It also forced people to discover — or rediscover — Julie Dash’s film “Daughters of the Dust,” just in time for its 25th anniversary. A sweeping, nonlinear meditation on the Great Migration as seen through three generations of Gullah women, “Daughters” became the first feature film directed by a black woman to have a wide theatrical release in the United States. Many were quick to observe the striking visual similarities between Beyoncé’s opus and its critically acclaimed predecessor, and Ms. Dash herself would go on to describe being “enthralled” the first time she viewed “Lemonade.”
Part of my research in preparation for writing this piece involved reacquainting myself intimately with many of the tenets and critiques of artistic canons by the old guard, which I hadn’t really done since I was in undergrad. I came across the filmmaker Paul Schrader’s own musings on the film canon in a 2006 Film Comment essay, in which he builds on the thoughts of T.S. Eliot and Harold Bloom and declares, “The greatness of a film or filmmaker must be judged not only on its own terms but by its place in the evolution of film.” (I use this quote directly later in the piece.) This leapt out to me, and helped explain part of what makes “Lemonade” so great: It’s inspiration from “Daughters of the Dust.”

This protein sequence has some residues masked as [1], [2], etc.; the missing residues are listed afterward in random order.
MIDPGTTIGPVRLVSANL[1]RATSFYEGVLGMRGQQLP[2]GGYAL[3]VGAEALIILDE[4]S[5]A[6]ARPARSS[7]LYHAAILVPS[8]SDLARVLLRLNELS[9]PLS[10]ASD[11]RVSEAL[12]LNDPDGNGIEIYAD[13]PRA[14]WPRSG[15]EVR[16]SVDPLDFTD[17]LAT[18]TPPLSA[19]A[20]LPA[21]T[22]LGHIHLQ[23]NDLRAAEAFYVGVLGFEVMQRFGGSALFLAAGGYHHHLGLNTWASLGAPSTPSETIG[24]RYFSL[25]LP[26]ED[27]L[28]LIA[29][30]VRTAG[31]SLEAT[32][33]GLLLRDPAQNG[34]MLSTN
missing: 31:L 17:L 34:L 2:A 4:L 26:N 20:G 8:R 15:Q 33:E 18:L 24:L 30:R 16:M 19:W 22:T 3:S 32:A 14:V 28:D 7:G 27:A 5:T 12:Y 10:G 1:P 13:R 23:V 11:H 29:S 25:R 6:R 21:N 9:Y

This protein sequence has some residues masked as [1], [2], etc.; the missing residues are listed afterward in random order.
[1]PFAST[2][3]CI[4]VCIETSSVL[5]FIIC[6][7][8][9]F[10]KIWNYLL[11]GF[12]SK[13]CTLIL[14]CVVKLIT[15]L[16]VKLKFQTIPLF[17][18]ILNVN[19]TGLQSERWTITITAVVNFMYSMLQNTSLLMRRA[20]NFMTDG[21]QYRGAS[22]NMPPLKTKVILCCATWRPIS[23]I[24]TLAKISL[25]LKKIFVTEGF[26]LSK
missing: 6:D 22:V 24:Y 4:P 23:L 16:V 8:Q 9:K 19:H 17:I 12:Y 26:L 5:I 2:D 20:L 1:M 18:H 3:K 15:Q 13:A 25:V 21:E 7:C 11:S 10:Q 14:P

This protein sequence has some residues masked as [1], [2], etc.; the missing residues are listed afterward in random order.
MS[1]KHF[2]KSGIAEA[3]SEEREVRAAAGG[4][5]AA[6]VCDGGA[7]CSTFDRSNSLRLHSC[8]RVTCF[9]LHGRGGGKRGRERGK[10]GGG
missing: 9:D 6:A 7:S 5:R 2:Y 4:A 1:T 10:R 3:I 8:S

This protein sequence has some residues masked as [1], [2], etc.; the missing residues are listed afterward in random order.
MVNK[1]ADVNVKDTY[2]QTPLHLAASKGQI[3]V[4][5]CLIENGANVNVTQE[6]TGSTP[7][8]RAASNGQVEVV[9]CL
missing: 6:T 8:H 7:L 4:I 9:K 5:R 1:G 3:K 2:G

Yet unlike “Lemonade,” Ms. Dash’s film was not widely seen at the time of its release. For years it was difficult to track down, available only on DVD in an out-of-print edition. Almost 30 years later, “Daughters of the Dust” remains Ms. Dash’s only narrative feature to date, thanks to an industry that has long overlooked black women.
Which of these works deserves to be considered part of the “canon,” that divisive, elusive — and, traditionally, elitist — list of ostensibly foundational, exemplary art works? Well, both of them.
Initially, the structure of the entire introduction was slightly different. The original version of these couple of paragraphs in particular was less succinct, and included this: “If there exists a pop culture canon, or canons, for the 2010s, “Lemonade” is in it. How do you talk about the ongoing evolution of the music video and the autobiographical album without holding up “Lemonade” as an exemplar of both forms?”
My editor rightly slimmed down and refocused the points I was trying to make here.
In the past 10 years, the canon has been democratized. We’ve been able to observe this happening in real time: More mass art and culture has been created than perhaps in any other period, and by a greater diversity of artists. The rise of YouTube made it relatively easy for anyone with a small budget and a vision to make their own shows. (This helped Issa Rae transform from “Awkward Black Girl” to “Insecure” on HBO.) Netflix caught the ball and ran with it, venturing into original programming, eventually at warp speed; now Amazon, Hulu and other streaming platforms have followed suit. SoundCloud birthed an entire generation of rap stars.
Simultaneously, a wider range of critics and consumers are contributing to the conversation around these works than ever before, particularly through social media and digital publications. No longer do we have to take the word of the gatekeepers as a given.